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Film Stills: The Leopard January 12th, 2011

So, between all Christmas madness I did luckily manage to get to watch a few Italian Movies this past December. Some of Fellini’s, some of Antonioni’s and some Visconti. A film that really stood out for it’s strikingly beautiful cinematography was Luchino Visconti’s, The Leopard staring Burt Lancaster as the lead. Every scene looked like a classic oil painting, so complimentary to the old-world themes of the film.

The movie focuses on the Prince of Salina and his family as they try to find the role of a dying aristocracy within the tumultuous social upheavals of 1860′s Sicily. Burt Lancaster’s Prince gracefully tries to maintain the family’s dignity & traditions throughout the film, refusing to take active steps to halt the decline of his personal fortunes. He knows their time is at an end and there is no use fighting it. Scenes with the family exhausted from travel depict them almost as sculptures…., dusty, aged & insignificant. As the Prince himself says, “We were the leopards, the lions, those who take our place will be jackals and sheep, and the whole lot of us – leopards, lions, jackals and sheep – will continue to think ourselves the salt of the earth.” The world will change but never-the-less be the same.

The climax is set within multiple scenes at a lush ostentatious society ball. It’s a brilliant sequence where the Prince fully acknowledges that there is no place for him in this new society & finally mourns the loss. He is a old man who doesn’t belong within the new Italy and maybe even his Sicilian people can’t adapt to this changing world, “They (the Sicilians) never want to improve. They think themselves perfect. Their vanity is greater than their misery.”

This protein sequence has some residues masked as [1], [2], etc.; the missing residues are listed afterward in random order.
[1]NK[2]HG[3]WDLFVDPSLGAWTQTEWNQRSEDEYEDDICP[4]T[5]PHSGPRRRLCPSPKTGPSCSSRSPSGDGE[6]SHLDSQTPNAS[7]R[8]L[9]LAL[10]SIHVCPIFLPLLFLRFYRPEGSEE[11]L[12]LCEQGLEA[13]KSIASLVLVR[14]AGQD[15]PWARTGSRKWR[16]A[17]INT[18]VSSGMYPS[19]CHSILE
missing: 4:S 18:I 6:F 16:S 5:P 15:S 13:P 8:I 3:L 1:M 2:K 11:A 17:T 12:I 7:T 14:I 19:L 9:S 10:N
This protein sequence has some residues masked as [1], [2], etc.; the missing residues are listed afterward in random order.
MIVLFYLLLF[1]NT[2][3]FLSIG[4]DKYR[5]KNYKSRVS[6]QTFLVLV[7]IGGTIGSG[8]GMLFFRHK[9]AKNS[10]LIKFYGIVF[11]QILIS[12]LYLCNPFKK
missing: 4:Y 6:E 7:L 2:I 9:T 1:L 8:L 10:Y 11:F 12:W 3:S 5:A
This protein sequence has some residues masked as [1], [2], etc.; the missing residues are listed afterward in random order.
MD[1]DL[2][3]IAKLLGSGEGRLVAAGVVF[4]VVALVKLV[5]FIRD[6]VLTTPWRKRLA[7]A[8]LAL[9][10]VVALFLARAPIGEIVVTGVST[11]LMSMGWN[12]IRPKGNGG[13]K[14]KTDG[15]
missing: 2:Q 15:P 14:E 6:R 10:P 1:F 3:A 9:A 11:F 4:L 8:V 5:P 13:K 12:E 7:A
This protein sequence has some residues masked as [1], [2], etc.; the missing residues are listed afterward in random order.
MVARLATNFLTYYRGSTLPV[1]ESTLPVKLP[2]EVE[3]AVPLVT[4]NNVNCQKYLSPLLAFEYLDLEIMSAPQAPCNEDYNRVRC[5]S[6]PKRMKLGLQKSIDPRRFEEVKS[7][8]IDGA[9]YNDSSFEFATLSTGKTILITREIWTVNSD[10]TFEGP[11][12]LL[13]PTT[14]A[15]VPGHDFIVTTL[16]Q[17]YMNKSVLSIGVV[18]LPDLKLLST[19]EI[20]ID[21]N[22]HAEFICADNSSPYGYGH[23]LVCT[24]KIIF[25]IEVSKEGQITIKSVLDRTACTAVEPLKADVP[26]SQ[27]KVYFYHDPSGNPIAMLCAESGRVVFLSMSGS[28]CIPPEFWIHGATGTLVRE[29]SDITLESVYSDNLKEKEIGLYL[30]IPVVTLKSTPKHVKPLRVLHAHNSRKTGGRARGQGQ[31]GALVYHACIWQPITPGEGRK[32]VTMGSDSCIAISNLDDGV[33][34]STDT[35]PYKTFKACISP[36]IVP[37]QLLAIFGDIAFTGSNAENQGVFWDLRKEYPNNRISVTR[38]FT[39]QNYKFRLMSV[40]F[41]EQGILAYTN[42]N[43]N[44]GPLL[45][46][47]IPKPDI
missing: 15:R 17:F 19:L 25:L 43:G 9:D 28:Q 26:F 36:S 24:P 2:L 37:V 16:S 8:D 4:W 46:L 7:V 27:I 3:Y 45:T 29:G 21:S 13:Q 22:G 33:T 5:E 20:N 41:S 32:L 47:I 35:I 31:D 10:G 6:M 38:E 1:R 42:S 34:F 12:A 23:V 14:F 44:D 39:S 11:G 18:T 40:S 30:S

The Leopard is full of lushness and extravagance as seen in the colours and patterns within the costumes and surroundings of the Prince’s family. Scenes within their palaces and the placement of each figure feels so– almost too–precisely composed, telling in a world were now they’re just biding their time, playing their usual roles.

Here are some of the scenes I took from the film. The compositions and framing of the characters are brilliant. I have to remember to look at these images for inspiration when composing an illustration involving several characters. Just beautiful…

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